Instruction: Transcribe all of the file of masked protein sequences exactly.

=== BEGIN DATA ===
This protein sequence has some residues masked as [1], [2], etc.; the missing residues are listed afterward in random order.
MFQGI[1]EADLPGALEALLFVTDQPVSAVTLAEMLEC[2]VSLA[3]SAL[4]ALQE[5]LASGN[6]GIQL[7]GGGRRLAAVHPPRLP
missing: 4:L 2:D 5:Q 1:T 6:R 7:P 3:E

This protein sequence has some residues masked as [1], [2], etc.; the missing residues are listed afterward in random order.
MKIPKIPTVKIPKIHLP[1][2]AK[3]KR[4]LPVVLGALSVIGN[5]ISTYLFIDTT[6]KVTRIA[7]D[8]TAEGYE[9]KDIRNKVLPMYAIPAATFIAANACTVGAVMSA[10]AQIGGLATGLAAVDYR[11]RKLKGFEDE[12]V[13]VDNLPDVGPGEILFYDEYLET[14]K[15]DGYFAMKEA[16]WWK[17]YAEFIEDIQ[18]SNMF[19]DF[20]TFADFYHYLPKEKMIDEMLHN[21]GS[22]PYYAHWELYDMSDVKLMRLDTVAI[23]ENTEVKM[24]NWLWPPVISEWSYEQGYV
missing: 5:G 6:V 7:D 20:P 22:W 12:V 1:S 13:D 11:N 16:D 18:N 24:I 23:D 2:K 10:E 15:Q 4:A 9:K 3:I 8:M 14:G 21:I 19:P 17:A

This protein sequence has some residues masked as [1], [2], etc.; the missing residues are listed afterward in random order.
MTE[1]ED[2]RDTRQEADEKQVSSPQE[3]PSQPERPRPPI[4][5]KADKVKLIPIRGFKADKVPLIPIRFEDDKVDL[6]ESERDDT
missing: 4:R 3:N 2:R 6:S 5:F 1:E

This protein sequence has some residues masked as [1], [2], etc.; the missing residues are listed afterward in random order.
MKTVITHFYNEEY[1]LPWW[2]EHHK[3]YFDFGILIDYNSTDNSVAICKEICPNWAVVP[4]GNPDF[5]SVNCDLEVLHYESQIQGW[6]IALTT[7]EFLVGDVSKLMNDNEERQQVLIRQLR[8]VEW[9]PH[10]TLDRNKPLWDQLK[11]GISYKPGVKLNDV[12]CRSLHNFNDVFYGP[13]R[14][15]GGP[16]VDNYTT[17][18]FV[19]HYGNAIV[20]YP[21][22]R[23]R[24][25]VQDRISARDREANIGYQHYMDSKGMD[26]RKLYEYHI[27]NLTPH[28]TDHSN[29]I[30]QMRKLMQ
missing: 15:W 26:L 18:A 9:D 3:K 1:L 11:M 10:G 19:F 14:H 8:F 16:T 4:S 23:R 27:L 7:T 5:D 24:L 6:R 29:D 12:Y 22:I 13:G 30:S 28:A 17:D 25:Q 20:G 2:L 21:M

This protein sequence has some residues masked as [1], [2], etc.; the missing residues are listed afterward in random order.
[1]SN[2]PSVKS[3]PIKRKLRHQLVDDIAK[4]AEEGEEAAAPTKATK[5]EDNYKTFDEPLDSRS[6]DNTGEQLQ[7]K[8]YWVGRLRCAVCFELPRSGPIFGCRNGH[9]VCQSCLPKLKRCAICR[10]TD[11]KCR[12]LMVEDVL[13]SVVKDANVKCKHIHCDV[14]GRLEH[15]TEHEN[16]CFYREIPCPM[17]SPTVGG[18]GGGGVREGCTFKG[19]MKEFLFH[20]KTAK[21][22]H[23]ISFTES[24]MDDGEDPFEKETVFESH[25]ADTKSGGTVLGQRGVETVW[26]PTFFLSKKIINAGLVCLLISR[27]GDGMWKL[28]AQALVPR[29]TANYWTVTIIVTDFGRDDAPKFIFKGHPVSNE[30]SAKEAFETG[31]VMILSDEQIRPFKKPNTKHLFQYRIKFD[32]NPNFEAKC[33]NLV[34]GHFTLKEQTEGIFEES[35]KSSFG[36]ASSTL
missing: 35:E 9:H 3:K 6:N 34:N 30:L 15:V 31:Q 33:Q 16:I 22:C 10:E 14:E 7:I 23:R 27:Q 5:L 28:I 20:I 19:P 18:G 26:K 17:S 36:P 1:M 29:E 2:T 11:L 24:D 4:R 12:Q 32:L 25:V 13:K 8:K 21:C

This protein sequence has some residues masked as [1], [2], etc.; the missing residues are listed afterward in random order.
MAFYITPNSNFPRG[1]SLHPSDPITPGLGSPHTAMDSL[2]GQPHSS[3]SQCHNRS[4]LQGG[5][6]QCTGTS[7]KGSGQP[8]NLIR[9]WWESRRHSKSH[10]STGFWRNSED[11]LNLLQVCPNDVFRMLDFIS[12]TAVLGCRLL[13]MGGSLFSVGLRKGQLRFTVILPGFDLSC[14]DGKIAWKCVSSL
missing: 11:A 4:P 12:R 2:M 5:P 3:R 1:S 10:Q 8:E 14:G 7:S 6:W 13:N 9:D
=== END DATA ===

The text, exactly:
This protein sequence has some residues masked as [1], [2], etc.; the missing residues are listed afterward in random order.
MFQGI[1]EADLPGALEALLFVTDQPVSAVTLAEMLEC[2]VSLA[3]SAL[4]ALQE[5]LASGN[6]GIQL[7]GGGRRLAAVHPPRLP
missing: 4:L 2:D 5:Q 1:T 6:R 7:P 3:E

This protein sequence has some residues masked as [1], [2], etc.; the missing residues are listed afterward in random order.
MKIPKIPTVKIPKIHLP[1][2]AK[3]KR[4]LPVVLGALSVIGN[5]ISTYLFIDTT[6]KVTRIA[7]D[8]TAEGYE[9]KDIRNKVLPMYAIPAATFIAANACTVGAVMSA[10]AQIGGLATGLAAVDYR[11]RKLKGFEDE[12]V[13]VDNLPDVGPGEILFYDEYLET[14]K[15]DGYFAMKEA[16]WWK[17]YAEFIEDIQ[18]SNMF[19]DF[20]TFADFYHYLPKEKMIDEMLHN[21]GS[22]PYYAHWELYDMSDVKLMRLDTVAI[23]ENTEVKM[24]NWLWPPVISEWSYEQGYV
missing: 5:G 6:V 7:D 20:P 22:W 12:V 1:S 13:D 11:N 16:D 18:N 24:I 23:D 2:K 10:E 15:Q 4:A 9:K 3:I 8:M 14:G 21:I 19:P 17:A

This protein sequence has some residues masked as [1], [2], etc.; the missing residues are listed afterward in random order.
MTE[1]ED[2]RDTRQEADEKQVSSPQE[3]PSQPERPRPPI[4][5]KADKVKLIPIRGFKADKVPLIPIRFEDDKVDL[6]ESERDDT
missing: 4:R 3:N 2:R 6:S 5:F 1:E

This protein sequence has some residues masked as [1], [2], etc.; the missing residues are listed afterward in random order.
MKTVITHFYNEEY[1]LPWW[2]EHHK[3]YFDFGILIDYNSTDNSVAICKEICPNWAVVP[4]GNPDF[5]SVNCDLEVLHYESQIQGW[6]IALTT[7]EFLVGDVSKLMNDNEERQQVLIRQLR[8]VEW[9]PH[10]TLDRNKPLWDQLK[11]GISYKPGVKLNDV[12]CRSLHNFNDVFYGP[13]R[14][15]GGP[16]VDNYTT[17][18]FV[19]HYGNAIV[20]YP[21][22]R[23]R[24][25]VQDRISARDREANIGYQHYMDSKGMD[26]RKLYEYHI[27]NLTPH[28]TDHSN[29]I[30]QMRKLMQ
missing: 15:W 26:L 18:A 9:D 3:K 1:L 11:M 10:G 19:F 14:H 8:F 16:T 4:S 23:R 27:L 7:T 5:D 24:L 6:R 29:D 12:Y 22:I 13:G 30:S 28:A 17:D 25:Q 20:G 2:L 21:M

This protein sequence has some residues masked as [1], [2], etc.; the missing residues are listed afterward in random order.
[1]SN[2]PSVKS[3]PIKRKLRHQLVDDIAK[4]AEEGEEAAAPTKATK[5]EDNYKTFDEPLDSRS[6]DNTGEQLQ[7]K[8]YWVGRLRCAVCFELPRSGPIFGCRNGH[9]VCQSCLPKLKRCAICR[10]TD[11]KCR[12]LMVEDVL[13]SVVKDANVKCKHIHCDV[14]GRLEH[15]TEHEN[16]CFYREIPCPM[17]SPTVGG[18]GGGGVREGCTFKG[19]MKEFLFH[20]KTAK[21][22]H[23]ISFTES[24]MDDGEDPFEKETVFESH[25]ADTKSGGTVLGQRGVETVW[26]PTFFLSKKIINAGLVCLLISR[27]GDGMWKL[28]AQALVPR[29]TANYWTVTIIVTDFGRDDAPKFIFKGHPVSNE[30]SAKEAFETG[31]VMILSDEQIRPFKKPNTKHLFQYRIKFD[32]NPNFEAKC[33]NLV[34]GHFTLKEQTEGIFEES[35]KSSFG[36]ASSTL
missing: 35:E 9:H 3:K 6:N 34:N 30:L 15:V 31:Q 33:Q 16:I 22:C 10:E 14:E 7:I 23:R 27:Q 5:L 28:I 20:I 19:P 18:G 26:K 17:S 36:P 1:M 29:E 2:T 11:L 24:D 4:R 12:Q 32:L 25:V 13:K 8:K 21:C

This protein sequence has some residues masked as [1], [2], etc.; the missing residues are listed afterward in random order.
MAFYITPNSNFPRG[1]SLHPSDPITPGLGSPHTAMDSL[2]GQPHSS[3]SQCHNRS[4]LQGG[5][6]QCTGTS[7]KGSGQP[8]NLIR[9]WWESRRHSKSH[10]STGFWRNSED[11]LNLLQVCPNDVFRMLDFIS[12]TAVLGCRLL[13]MGGSLFSVGLRKGQLRFTVILPGFDLSC[14]DGKIAWKCVSSL
missing: 11:A 4:P 12:R 2:M 5:P 3:R 1:S 10:Q 8:E 14:G 7:S 6:W 13:N 9:D